Netflix on tablet

Online TV viewing is taking off in Saskatchewan, prompting some people to cut the cable. (iStock)

Saskatchewan cable companies are working harder to keep customers tuned in after a new CRTC report shows subscriptions flatlining. 

The report also shows younger customers are more likely to choose high-speed internet to watch television. 

In Saskatoon, Shaw bundles cable with phone and internet and is pushing long-term contracts.

At SaskTel, sales representatives tell customers how to cash in on promotion after promotion.

SaskTel spokeswoman Michelle Englot said at the end of last year the company had 97,000 Max TV subscribers. 

"We're seeing that number has plateaued a little bit, but it does continue to grow," Englot said.

"And we know with the other content providers and over-the-top providers such as Netflix and things like web-based content like that, we do need to continue to focus on providing our customers with a strong level of service."  

More than 70,000 people in Saskatchewan get their cable through Access Communications, according to its CEO Jim Deane.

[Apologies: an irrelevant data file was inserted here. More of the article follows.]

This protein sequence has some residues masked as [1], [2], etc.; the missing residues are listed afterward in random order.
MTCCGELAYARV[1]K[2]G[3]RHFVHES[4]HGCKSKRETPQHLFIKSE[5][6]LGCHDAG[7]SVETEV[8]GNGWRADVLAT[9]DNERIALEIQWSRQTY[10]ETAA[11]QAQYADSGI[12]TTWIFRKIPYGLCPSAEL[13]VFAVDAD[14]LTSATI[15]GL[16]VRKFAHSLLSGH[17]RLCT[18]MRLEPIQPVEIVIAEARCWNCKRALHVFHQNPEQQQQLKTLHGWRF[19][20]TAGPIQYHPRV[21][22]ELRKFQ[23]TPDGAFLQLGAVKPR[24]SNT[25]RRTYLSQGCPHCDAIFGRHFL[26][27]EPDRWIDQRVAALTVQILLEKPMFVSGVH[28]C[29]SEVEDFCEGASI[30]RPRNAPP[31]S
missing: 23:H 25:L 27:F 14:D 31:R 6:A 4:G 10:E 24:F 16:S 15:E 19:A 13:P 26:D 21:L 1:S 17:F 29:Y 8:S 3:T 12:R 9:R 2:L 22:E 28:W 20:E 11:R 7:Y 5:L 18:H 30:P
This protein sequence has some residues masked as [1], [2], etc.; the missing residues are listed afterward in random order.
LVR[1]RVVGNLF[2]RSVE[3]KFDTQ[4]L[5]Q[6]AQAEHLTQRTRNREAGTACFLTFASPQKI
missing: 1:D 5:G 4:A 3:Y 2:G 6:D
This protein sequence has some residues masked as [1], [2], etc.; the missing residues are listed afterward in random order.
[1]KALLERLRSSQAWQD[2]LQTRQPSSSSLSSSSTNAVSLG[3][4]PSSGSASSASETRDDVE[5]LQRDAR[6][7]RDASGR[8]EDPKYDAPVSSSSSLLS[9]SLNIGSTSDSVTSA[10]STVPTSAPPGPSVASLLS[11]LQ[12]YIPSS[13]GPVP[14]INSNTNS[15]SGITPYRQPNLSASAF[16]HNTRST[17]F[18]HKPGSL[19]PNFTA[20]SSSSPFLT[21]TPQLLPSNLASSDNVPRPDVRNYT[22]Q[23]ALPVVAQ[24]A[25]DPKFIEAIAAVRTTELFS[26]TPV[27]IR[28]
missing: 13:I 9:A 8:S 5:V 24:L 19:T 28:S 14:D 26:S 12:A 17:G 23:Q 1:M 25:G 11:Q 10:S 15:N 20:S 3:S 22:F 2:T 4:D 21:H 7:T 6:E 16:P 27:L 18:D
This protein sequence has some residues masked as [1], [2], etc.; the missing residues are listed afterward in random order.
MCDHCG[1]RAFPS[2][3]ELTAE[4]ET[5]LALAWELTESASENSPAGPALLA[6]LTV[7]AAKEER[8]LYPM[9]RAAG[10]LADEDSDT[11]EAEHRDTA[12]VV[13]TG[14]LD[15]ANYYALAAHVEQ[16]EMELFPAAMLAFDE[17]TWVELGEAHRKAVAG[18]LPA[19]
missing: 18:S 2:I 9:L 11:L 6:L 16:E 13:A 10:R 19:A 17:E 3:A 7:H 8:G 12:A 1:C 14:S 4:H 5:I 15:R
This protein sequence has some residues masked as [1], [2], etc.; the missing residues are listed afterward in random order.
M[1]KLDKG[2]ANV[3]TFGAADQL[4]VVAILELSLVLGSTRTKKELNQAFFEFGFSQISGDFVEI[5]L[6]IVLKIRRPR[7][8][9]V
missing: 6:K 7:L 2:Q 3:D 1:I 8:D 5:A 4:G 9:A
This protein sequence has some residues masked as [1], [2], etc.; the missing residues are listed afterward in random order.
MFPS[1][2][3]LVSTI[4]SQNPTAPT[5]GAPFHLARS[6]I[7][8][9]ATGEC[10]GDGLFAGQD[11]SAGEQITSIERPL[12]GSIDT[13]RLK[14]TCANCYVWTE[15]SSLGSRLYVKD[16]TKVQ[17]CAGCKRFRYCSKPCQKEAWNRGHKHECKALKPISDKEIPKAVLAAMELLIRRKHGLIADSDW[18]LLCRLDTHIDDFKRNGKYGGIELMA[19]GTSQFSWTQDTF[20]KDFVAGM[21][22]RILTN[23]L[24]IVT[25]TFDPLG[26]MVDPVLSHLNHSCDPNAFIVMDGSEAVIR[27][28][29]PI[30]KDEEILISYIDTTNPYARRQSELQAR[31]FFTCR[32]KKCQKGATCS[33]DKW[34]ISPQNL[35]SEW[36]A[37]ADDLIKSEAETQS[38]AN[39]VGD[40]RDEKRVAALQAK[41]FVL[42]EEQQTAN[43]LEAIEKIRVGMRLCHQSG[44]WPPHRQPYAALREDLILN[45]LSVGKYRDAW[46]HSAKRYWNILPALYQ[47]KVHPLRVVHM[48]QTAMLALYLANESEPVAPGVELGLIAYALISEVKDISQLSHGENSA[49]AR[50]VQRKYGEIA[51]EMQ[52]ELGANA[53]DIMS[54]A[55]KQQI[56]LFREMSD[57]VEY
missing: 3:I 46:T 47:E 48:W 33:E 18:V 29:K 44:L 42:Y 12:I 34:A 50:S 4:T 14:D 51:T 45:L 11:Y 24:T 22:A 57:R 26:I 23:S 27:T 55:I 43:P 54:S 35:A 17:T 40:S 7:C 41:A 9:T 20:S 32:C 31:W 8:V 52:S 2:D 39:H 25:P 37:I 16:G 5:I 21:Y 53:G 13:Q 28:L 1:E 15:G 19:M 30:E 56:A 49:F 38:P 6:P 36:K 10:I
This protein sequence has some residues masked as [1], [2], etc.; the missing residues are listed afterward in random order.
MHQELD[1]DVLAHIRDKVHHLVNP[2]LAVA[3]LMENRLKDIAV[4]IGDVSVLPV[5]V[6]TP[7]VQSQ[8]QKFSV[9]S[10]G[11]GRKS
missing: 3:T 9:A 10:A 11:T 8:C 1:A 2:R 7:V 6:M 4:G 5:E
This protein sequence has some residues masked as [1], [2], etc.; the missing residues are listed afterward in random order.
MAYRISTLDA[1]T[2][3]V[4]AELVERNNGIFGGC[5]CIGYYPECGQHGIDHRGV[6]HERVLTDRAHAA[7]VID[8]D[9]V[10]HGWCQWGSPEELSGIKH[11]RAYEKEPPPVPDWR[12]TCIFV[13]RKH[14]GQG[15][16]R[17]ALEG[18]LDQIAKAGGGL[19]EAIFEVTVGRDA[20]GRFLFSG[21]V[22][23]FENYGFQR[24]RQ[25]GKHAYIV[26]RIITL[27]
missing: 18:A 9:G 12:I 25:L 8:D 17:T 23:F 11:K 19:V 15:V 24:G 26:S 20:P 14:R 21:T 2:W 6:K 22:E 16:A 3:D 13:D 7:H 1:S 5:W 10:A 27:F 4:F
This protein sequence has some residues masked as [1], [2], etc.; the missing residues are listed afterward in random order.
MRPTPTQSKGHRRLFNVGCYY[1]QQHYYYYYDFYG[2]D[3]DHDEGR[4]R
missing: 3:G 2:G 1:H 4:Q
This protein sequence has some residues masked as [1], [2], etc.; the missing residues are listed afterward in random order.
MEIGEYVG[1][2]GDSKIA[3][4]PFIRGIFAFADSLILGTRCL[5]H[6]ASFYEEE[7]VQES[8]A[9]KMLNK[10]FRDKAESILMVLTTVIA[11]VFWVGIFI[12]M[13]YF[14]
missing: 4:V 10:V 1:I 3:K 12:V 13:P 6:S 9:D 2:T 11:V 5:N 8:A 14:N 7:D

"Our customers are saying that they still want local service," said Deane. "They want friendly service. They want prompt service. Local's important."

Deane admits cable subscriptions have plateaued in the past few years as internet subscriptions are growing faster, but he believes television is not dying.

Local events and live sports are still the biggest draw, he said.     

"You know, at the same time I don't think Netflix changes the need or the desire to have cable television," Deane said. "At the end of the day, the only way we're going to see the Riders play away games is on TSN."